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NUTHIN' UP MY SLEEVE!: A cow moose rests Tuesday in 3 feet of snow beside the Logan River just west of Tony Grove. / Photo by Mike Sweeney

Today's word on journalism

Sunday, March 19, 2006

Help Wanted: U.S. Defense Department Seeks Better PR Officers

"Our enemies have skillfully adapted to fighting wars in today's media age, but . . . our country has not adapted. For the most part, the U.S. government still functions as a 'five and dime' store in an eBay world."

--U.S. Secretary of Defense Donald Rumsfeld, on why al Qaeda is winning hearts and minds, in speech to U.S. Council on Foreign Relation (Thanks to alert WORDster Mark Larson) WORD Note: The WORD will take the next week off for Spring Break, sleeping in and seeking wisdom. Return: 3/20/06

Story time at Smithfield's library gives kids a head start on literacy

AND THEN: Karen Bowling reads a story at Smithfield Library. / Photo by Di Lewis

By Di Lewis

February 21, 2006 | SMITHFIELD -- Children ages 2 to 5 can listen to stories and work on a craft project at the Smithfield Library at story time.

Karen Bowling, the librarian in charge of story time, said, "Its purpose is literacy building -- bringing children to the library and showing them how fun books can be. It also gives an example to show parents what they can do with their kids."

Thirteen children, nametags on lanyards around their necks, sat on colored cushions in a semi-circle on the floor while Bowling began the half-hour session with a rendition of "If you're ready and you know it clap your hands." Parents watch as Bowling reads love-themed stories such as This is How Much I Love You and That's What Friends Do.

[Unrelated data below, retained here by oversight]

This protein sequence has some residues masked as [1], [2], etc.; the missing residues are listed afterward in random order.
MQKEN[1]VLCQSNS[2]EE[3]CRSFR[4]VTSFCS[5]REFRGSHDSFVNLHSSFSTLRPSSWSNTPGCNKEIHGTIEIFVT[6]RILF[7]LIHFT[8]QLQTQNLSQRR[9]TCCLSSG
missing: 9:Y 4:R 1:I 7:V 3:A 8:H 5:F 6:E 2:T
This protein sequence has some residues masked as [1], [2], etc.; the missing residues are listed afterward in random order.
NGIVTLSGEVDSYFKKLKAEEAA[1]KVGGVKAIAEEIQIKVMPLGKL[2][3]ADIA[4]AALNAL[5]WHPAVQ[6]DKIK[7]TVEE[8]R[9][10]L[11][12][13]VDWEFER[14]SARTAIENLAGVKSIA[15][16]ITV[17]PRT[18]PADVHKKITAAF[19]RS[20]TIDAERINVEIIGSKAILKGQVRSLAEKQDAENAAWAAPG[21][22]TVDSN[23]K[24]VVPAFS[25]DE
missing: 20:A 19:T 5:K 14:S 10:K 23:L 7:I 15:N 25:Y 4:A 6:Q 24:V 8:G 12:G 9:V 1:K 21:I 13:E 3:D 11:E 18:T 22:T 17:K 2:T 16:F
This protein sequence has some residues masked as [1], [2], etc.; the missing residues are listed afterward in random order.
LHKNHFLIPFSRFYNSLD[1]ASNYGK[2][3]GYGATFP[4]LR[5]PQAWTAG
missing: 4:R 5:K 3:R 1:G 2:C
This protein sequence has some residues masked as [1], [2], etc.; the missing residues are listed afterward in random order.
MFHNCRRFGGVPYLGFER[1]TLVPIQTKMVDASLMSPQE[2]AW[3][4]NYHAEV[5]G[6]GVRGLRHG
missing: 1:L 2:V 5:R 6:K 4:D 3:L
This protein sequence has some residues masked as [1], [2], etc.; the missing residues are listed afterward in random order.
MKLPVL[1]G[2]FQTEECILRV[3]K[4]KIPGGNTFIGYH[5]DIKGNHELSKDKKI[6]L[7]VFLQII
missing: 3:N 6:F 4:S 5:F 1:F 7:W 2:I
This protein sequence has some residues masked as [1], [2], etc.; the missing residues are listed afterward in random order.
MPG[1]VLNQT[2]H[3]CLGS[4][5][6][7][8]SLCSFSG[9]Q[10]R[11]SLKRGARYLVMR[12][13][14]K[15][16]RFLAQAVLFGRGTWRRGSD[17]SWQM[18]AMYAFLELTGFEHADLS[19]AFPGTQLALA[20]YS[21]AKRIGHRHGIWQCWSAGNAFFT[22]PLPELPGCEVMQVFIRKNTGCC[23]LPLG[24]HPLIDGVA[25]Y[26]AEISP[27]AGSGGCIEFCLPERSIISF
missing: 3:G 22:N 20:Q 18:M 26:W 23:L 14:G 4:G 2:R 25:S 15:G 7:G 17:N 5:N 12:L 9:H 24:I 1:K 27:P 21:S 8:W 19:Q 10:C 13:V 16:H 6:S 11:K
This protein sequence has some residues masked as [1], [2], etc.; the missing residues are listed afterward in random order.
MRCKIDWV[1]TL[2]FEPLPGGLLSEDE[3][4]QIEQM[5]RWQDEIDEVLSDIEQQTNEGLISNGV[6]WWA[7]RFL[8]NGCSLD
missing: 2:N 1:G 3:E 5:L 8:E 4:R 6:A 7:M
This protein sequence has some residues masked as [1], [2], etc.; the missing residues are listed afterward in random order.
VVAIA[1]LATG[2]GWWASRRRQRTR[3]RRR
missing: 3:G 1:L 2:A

"They get to know the library better and they get introduced to books they might not have picked out," said Julie Finlinson, mother of two of the children, Katie and Cole. "Story time gives them a love for books. All of my kids have been in story time."

Once the stories have been read, Bowling said she directs the children over to tables where materials have been laid out for a craft that fits the theme of the week.

"This week we can be the king and queen of hearts!" Bowling said, pointing to the tables with paper crowns and hearts, stickers and markers. As Bowling began handing out lollipops, the kids began to make their crowns.

"It's great. We've been doing it for a while and it keeps their attention. Story time is a good way to start to let them learn how to sit still," said Karen Gardner, mother of Janessa and Bryson. "The projects are great and my kids keep every one of them. It's also a good way to get books and do reading with the kids."

"Everyone loves Karen. The kids are crazy about her," said Suzanne Johnson, mother of Blake.

Bowling began the program 10 years ago when she started working at the library. "I felt like it was part of my job and something I needed to do," she said. "My very first story time I had one child and one session a week; it's just grown and grown."

Pre-school Storytime, for ages 3 to 5, is held six times a week, while Time for Twos is held once a week. Each class is limited to 14 children during the fall, winter and spring sessions. The summer session has no limit on how many children can attend because it is held outside.

Story time is free, but Bowling said registration for the last session filled up in one day and she has a waiting list. To find out more information on story time visit the Smithfield Library Web site or call 435-563-3555.


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